Q: I heard that upright rows are hard on the shoulders and should be avoided. Is this true?
A: A book was published in 1990 called the 7 Minute Rotator Cuff Solution by Jerry Robinson and Joseph Horrigan. The authors criticized the upright row exercise as being too stressful on the shoulder. This sparked controversy about the exercise. In fact, one of Horrigan’s medical colleagues who worked with him disagreed with this premise.
You should also consider that Olympic lifting pulling movements are variations of upright rows, and it’s rare to hear of these athletes suffering injuries from doing pulling movements (as it’s more likely the overhead jerk causing shoulder issues with these athletes).
Yes, it’s possible that the close-grip upright row could produce discomfort in the shoulders for some individuals, but more likely it’s due to the way the exercise is performed or due to postural issues such as rounded shoulders. Soft tissue work and corrective exercises can help resolve these postural issues. And if the exercise causes wrist pain, a soft-tissue specialist may help by working on the flexor carpi ulnaris, the wrist retinaculum, and the collateral ligaments.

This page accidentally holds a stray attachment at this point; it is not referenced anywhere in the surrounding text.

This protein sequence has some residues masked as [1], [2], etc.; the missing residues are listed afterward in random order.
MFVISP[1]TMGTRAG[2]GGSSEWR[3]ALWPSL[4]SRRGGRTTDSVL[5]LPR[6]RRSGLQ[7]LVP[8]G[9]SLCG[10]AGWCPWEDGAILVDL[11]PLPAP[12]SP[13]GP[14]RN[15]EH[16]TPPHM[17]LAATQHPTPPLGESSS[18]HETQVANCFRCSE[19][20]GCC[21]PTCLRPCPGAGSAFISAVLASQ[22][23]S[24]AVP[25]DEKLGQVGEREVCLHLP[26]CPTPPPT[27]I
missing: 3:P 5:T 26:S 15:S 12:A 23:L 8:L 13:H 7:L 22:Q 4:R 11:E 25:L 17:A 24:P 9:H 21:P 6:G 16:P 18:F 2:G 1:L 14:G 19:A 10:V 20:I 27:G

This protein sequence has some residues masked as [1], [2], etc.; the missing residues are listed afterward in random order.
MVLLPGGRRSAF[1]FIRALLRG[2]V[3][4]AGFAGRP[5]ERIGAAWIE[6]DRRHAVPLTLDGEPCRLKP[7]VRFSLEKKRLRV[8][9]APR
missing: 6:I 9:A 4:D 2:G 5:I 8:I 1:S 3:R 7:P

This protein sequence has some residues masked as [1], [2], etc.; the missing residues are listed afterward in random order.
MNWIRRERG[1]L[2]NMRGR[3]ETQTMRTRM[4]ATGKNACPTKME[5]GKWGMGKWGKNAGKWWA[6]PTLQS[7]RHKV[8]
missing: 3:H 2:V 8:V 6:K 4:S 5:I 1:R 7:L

If you have an open mind and want to give upright rows a go, consider that using a grip that is too narrow shifts the emphasis to the biceps. With a straight bar, you should position your index fingers just outside the lateral portions of your quadriceps. If you use an EZ curl bar, grip the bar where you would normally put your hands for curls as this angle on the bar will permit pain-free movement. Also, do not lift the bar past clavicle height as this may create an impingement in the shoulders.
You can also try using a triceps pressdown rope with the thick rubber ends, attaching it to a low pulley. This movement pattern tends to feel more natural for many individuals, and you can perform it seated or standing, which will increase the focus on the upper body as your legs won’t be able to assist with lifting the weight. As with barbell curls, some individuals use their legs so much during this exercise that they get little training effect on the upper body.
The upright row can be an effective exercise for the upper body, and there are many variations to make it more comfortable. Give it a shot and see what works for you.